Portland's own lefty talking head, Thom Hartmann, has penned a mighty useful tome. Drawing on his own experience as a communications scholar and a radio talk show host—one who likes to spar with people on the opposite end of the political spectrum—Hartmann shares the art of effective political communication in his new book Cracking the Code.
While that sounds like a snoozy topic, Hartmann drops in enough anecdotes and ripped-from-the-headlines (or, from politicians' speeches and campaign ads) examples to keep it lively. Indeed, framing something as a story that appeals to the senses is one of Hartmann's top communication tips.
Hartmann sets up his book as a guide for liberals to be as effective at political communication as conservatives (witness the post-9/11 fear-mongering, the Reagan-era "welfare queen" imagery, the portrayal of John Kerry as a flip-flopper). It's not a new conceit: Republican Newt Gingrich is frequently cited as a political communications genius, one who guided conservatives to political dominance in the late 1990s; Hartman even cites Gingrich in the first 10 pages of his book. The question is, how can liberals use the same tools to advance their own ideas?
Hartmann breaks it down into a few basics, like using stories to convey ideas and values, and figuring out the common values between people on opposite sides of the political fence. ("Conservative or liberal, we both love this country. We both live in this country. We both want a better world for our children and grandchildren. We all want safety and security.") He also drills down into specifics, like recognizing that use of the word "you" can set up confrontation, but framing things in "we the people" terms pulls folks in. Hmm, can anyone say, "Yes, We Can"?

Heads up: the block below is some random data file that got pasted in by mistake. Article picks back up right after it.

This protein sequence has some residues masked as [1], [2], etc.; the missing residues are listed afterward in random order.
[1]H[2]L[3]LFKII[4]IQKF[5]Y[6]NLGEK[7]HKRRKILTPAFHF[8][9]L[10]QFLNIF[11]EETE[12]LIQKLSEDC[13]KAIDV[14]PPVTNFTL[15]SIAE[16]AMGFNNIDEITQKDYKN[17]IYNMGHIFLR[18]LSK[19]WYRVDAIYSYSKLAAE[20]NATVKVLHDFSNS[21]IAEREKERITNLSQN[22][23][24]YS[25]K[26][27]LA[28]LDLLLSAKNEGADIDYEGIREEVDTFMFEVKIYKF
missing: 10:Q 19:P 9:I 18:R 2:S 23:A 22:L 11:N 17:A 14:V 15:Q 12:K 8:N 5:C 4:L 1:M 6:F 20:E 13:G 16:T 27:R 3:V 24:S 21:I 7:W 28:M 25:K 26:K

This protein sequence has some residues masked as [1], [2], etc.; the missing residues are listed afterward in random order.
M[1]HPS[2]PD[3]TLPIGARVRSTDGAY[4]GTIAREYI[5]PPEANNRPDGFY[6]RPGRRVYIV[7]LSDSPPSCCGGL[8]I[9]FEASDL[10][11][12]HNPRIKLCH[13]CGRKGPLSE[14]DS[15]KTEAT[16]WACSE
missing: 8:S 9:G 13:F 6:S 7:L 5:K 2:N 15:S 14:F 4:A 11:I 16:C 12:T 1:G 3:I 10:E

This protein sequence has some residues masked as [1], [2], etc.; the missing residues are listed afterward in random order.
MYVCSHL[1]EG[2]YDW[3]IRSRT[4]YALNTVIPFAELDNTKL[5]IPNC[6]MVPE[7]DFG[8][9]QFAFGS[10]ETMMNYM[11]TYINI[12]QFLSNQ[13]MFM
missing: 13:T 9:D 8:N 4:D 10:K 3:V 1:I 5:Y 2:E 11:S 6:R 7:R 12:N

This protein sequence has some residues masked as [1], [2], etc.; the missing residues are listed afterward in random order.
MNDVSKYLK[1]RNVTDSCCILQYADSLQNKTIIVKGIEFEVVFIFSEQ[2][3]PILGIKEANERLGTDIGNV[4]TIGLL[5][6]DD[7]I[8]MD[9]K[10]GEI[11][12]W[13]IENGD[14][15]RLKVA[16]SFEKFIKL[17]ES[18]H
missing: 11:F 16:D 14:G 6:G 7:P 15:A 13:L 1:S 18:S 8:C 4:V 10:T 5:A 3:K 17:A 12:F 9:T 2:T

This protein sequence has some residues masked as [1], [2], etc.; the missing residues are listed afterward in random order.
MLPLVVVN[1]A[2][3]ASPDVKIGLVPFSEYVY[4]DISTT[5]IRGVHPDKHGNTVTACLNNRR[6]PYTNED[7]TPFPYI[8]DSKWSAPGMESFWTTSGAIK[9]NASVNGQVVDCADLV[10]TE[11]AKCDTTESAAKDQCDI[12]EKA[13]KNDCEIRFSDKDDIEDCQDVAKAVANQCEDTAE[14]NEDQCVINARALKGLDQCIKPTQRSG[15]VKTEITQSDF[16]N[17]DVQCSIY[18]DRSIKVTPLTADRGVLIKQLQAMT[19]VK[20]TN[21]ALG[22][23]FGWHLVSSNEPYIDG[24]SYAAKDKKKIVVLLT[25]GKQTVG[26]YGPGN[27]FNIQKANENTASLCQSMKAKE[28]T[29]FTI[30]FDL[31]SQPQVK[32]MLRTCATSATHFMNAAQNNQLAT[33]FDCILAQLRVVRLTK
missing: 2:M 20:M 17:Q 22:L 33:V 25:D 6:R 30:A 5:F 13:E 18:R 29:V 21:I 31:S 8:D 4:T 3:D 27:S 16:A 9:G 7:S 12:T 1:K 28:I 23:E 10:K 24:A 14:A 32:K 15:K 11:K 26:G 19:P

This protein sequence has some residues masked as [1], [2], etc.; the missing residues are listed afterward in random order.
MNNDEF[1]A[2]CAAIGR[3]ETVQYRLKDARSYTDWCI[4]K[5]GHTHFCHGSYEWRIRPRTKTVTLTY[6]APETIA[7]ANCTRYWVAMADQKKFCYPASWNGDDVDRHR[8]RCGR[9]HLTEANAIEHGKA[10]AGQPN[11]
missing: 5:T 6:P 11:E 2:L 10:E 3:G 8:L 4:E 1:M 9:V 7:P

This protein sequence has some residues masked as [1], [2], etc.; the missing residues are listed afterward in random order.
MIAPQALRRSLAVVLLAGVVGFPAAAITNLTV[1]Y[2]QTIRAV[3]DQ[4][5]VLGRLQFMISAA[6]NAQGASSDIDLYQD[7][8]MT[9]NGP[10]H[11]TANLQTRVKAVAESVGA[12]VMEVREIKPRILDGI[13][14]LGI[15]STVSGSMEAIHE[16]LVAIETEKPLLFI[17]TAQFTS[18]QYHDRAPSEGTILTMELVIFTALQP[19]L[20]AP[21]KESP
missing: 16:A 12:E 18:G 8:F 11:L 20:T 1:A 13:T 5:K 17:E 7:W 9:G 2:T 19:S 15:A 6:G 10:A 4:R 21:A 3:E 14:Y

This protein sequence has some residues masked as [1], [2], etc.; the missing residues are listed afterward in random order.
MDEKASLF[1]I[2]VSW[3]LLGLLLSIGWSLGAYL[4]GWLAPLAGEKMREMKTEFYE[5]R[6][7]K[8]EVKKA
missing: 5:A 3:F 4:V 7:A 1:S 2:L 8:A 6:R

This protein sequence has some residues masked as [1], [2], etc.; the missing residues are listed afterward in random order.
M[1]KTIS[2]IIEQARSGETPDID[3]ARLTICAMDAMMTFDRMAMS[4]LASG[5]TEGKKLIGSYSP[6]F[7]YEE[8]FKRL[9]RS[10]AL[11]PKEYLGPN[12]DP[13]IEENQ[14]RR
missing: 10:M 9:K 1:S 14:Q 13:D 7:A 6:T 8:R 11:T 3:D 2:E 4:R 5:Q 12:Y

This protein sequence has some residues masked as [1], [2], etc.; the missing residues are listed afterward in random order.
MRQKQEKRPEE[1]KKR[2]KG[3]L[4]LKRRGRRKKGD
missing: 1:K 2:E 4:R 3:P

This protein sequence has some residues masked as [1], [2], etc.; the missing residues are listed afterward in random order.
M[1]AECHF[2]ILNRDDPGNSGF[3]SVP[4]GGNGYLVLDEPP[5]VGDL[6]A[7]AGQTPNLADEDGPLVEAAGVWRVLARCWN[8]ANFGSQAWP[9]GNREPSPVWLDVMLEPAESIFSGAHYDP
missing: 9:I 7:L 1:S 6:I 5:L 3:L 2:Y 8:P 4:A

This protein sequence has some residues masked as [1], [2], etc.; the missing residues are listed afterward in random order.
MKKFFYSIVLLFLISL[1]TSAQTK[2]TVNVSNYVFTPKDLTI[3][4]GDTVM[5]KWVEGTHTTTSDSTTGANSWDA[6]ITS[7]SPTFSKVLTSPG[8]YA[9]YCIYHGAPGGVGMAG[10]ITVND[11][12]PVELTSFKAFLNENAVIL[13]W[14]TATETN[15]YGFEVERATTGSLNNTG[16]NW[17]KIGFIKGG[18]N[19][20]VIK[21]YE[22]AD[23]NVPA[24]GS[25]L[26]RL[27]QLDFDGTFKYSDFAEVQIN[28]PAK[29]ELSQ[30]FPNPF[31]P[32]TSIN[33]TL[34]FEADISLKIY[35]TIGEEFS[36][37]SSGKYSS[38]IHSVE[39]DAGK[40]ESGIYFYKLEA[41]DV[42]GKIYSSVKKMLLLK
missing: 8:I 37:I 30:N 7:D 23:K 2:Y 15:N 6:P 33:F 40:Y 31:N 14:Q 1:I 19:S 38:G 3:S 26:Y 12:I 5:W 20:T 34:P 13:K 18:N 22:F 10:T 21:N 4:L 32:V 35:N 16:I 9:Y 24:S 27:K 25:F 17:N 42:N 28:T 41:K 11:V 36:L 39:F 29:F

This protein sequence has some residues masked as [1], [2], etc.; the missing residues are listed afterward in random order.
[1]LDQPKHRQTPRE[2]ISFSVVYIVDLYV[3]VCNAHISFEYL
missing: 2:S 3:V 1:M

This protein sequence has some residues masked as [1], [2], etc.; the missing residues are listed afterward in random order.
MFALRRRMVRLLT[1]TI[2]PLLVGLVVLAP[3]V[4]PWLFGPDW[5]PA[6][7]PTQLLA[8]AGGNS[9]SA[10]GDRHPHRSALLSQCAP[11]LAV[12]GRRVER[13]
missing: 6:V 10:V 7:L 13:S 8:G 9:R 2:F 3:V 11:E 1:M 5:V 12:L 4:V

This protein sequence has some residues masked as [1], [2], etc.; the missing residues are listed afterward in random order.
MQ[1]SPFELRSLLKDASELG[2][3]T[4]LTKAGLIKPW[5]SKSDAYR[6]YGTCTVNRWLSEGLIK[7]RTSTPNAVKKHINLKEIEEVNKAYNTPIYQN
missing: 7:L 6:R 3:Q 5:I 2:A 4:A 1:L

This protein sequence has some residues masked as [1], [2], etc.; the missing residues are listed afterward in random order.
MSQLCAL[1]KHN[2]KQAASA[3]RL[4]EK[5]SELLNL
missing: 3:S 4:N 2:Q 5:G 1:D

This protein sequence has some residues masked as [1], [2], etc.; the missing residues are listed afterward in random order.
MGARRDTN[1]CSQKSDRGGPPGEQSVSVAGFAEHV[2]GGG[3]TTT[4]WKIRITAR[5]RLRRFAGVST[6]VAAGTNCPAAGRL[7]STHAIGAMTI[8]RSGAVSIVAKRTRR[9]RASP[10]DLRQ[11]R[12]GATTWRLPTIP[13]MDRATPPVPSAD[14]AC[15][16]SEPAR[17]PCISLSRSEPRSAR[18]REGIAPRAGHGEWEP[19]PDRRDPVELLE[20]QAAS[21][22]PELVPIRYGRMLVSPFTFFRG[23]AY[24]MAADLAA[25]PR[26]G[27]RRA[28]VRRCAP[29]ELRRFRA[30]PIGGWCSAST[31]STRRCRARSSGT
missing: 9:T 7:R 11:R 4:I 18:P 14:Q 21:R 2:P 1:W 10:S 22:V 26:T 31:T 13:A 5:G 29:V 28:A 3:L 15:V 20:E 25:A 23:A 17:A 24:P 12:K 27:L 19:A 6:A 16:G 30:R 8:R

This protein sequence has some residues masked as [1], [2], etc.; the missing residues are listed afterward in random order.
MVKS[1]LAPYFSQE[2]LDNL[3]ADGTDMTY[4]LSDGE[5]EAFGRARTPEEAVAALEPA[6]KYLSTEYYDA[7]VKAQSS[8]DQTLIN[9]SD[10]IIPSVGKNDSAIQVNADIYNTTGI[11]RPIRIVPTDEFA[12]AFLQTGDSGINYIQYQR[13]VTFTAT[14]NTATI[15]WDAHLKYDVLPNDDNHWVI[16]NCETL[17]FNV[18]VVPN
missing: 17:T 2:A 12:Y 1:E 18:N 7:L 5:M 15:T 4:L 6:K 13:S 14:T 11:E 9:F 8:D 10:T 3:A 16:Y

It's a useful and fascinating book, one that'll teach you new things about how your own brain works, and could make you a more effective communicator—whether you're delivering a campaign speech or just arguing politics over the dinner table. But perhaps more importantly, Hartmann's book will also make you a better political observer and listener, one who's able to cut through the communications tricks, and figure out what the politicians are really saying—or not saying.